Internet Explorer: Indispensable Business Tool or Horribly Broken Windows Component?

I've privately and publicly lamented Microsoft's bizarre business decision in the mid-1990s to integrate Microsoft Internet Explorer (IE) deeply into Windows. Starting with various OEM versions of Windows 95, IE went from a simple bundled application that could be cleanly removed from the OS to an integral system component. In Win98--and the associated Shell Update Release (SUR) for Windows NT 4.0 and IE 4.0 with Shell Integration for Win95--IE was elevated to become the Windows shell, the GUI responsible for interacting with the user.
Before IE's integration, Windows Explorer was simply a more powerful version of the Program Manager shell from Windows 3.x, with extensible COM-based interfaces that made the environment more powerful and attractive to third-party developers. However, with the IE shell integration, Microsoft was seeking to meld the UI for the Web--a single-click, hyperlink-based paradigm--with the UI for PCs--a double-click, icons-and-windows system that typically dealt with only local and networked files and locations. Microsoft is still working on this integration: In Longhorn, supposedly, IE won't even be a separate application from the end user's perspective; instead, the differences between local and remote resources will be blurred even further.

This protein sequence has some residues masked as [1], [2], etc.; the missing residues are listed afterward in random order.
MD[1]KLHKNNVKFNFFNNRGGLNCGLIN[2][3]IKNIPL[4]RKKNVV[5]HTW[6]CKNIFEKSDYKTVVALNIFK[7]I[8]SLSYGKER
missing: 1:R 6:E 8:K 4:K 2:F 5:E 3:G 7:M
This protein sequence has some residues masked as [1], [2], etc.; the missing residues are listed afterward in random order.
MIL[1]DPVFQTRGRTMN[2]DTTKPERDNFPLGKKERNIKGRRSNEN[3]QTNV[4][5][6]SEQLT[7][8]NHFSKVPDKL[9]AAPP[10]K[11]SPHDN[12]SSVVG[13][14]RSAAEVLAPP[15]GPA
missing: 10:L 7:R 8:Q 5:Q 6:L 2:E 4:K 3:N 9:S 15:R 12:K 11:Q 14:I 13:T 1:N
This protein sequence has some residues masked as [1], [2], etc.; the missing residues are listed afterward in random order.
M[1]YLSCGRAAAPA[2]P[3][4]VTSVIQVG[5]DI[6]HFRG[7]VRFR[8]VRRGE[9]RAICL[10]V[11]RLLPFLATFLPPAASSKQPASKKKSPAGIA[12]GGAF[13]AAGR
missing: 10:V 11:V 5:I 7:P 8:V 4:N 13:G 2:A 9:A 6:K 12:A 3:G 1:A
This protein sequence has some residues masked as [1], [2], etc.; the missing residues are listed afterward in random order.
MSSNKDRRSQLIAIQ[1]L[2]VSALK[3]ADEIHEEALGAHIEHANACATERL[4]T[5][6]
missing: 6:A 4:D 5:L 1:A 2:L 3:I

You can make the argument that melding the UI for local (hard disk-based) and remote (Web-based) resources is reasonable. After all, why should users need to learn two separate sets of UI paradigms? If the Web interface is so easy to use and universal, why shouldn't the company apply it to local file browsing as well? Indeed, these were the questions Microsoft asked as it developed Win98 and IE 4.0. And though the company tried to make the one-click, Web-style UI the default in those products, users recoiled and demanded that the old style be returned as the default. So by the time Win98 shipped with IE firmly ensconced as its UI, Windows Explorer still acted like the old Windows Explorer, despite the technology that drove it. But as a side benefit, the shell was now buggier and less secure.